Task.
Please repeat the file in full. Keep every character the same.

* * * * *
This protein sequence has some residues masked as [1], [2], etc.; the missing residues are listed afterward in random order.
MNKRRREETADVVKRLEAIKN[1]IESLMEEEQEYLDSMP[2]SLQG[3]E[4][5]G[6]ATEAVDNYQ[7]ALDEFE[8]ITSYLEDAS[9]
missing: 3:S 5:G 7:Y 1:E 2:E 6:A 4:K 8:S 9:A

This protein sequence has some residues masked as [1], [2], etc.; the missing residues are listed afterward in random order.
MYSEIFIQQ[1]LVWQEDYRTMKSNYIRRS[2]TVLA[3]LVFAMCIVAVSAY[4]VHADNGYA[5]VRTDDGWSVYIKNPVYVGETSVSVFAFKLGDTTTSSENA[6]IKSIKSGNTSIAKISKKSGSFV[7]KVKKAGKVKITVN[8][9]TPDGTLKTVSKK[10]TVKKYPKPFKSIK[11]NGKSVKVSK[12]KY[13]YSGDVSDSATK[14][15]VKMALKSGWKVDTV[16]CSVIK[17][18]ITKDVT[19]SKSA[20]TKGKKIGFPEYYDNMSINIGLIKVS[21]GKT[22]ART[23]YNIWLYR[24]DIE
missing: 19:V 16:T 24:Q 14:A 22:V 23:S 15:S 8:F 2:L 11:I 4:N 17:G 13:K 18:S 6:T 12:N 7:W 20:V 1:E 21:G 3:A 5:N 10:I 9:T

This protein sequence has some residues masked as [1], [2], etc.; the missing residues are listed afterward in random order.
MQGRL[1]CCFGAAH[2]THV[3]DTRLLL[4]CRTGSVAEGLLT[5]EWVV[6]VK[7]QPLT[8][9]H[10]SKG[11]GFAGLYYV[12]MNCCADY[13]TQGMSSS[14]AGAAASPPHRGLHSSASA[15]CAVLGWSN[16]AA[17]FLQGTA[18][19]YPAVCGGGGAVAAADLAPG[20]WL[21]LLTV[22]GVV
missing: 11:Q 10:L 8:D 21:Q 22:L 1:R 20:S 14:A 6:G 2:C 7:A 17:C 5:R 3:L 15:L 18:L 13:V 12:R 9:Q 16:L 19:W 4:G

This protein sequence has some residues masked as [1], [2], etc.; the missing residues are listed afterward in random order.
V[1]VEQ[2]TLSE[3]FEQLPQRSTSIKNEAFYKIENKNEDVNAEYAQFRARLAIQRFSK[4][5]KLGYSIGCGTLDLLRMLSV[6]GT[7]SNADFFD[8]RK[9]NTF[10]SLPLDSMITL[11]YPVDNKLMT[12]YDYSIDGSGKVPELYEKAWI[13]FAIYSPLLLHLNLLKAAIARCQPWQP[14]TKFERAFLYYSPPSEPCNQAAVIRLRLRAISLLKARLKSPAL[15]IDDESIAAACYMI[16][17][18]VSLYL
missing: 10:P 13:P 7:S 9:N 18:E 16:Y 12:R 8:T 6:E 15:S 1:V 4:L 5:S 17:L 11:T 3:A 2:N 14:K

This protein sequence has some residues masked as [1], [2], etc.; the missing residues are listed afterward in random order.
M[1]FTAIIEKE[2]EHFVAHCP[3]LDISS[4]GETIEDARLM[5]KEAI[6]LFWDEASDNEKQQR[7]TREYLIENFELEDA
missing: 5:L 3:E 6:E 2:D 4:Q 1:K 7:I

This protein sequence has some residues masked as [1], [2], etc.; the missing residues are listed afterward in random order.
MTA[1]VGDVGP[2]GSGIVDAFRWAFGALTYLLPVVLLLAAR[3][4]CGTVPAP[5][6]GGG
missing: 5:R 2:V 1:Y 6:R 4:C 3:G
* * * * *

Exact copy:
This protein sequence has some residues masked as [1], [2], etc.; the missing residues are listed afterward in random order.
MNKRRREETADVVKRLEAIKN[1]IESLMEEEQEYLDSMP[2]SLQG[3]E[4][5]G[6]ATEAVDNYQ[7]ALDEFE[8]ITSYLEDAS[9]
missing: 3:S 5:G 7:Y 1:E 2:E 6:A 4:K 8:S 9:A

This protein sequence has some residues masked as [1], [2], etc.; the missing residues are listed afterward in random order.
MYSEIFIQQ[1]LVWQEDYRTMKSNYIRRS[2]TVLA[3]LVFAMCIVAVSAY[4]VHADNGYA[5]VRTDDGWSVYIKNPVYVGETSVSVFAFKLGDTTTSSENA[6]IKSIKSGNTSIAKISKKSGSFV[7]KVKKAGKVKITVN[8][9]TPDGTLKTVSKK[10]TVKKYPKPFKSIK[11]NGKSVKVSK[12]KY[13]YSGDVSDSATK[14][15]VKMALKSGWKVDTV[16]CSVIK[17][18]ITKDVT[19]SKSA[20]TKGKKIGFPEYYDNMSINIGLIKVS[21]GKT[22]ART[23]YNIWLYR[24]DIE
missing: 19:V 16:T 24:Q 14:A 22:V 23:S 15:S 8:F 2:L 11:I 4:N 17:G 13:K 18:S 6:T 12:N 7:W 20:V 1:E 21:G 3:A 5:N 10:I 9:T

This protein sequence has some residues masked as [1], [2], etc.; the missing residues are listed afterward in random order.
MQGRL[1]CCFGAAH[2]THV[3]DTRLLL[4]CRTGSVAEGLLT[5]EWVV[6]VK[7]QPLT[8][9]H[10]SKG[11]GFAGLYYV[12]MNCCADY[13]TQGMSSS[14]AGAAASPPHRGLHSSASA[15]CAVLGWSN[16]AA[17]FLQGTA[18][19]YPAVCGGGGAVAAADLAPG[20]WL[21]LLTV[22]GVV
missing: 11:Q 10:L 8:D 21:Q 22:L 1:R 20:S 14:A 6:G 2:C 7:A 17:C 5:R 3:L 15:L 18:L 13:V 12:R 9:Q 16:L 19:W 4:G

This protein sequence has some residues masked as [1], [2], etc.; the missing residues are listed afterward in random order.
V[1]VEQ[2]TLSE[3]FEQLPQRSTSIKNEAFYKIENKNEDVNAEYAQFRARLAIQRFSK[4][5]KLGYSIGCGTLDLLRMLSV[6]GT[7]SNADFFD[8]RK[9]NTF[10]SLPLDSMITL[11]YPVDNKLMT[12]YDYSIDGSGKVPELYEKAWI[13]FAIYSPLLLHLNLLKAAIARCQPWQP[14]TKFERAFLYYSPPSEPCNQAAVIRLRLRAISLLKARLKSPAL[15]IDDESIAAACYMI[16][17][18]VSLYL
missing: 10:P 13:P 7:S 9:N 18:E 16:Y 12:R 8:T 6:E 15:S 1:V 4:L 5:S 17:L 11:T 3:A 2:N 14:K

This protein sequence has some residues masked as [1], [2], etc.; the missing residues are listed afterward in random order.
M[1]FTAIIEKE[2]EHFVAHCP[3]LDISS[4]GETIEDARLM[5]KEAI[6]LFWDEASDNEKQQR[7]TREYLIENFELEDA
missing: 5:L 3:E 6:E 2:D 4:Q 1:K 7:I

This protein sequence has some residues masked as [1], [2], etc.; the missing residues are listed afterward in random order.
MTA[1]VGDVGP[2]GSGIVDAFRWAFGALTYLLPVVLLLAAR[3][4]CGTVPAP[5][6]GGG
missing: 5:R 2:V 1:Y 6:R 4:C 3:G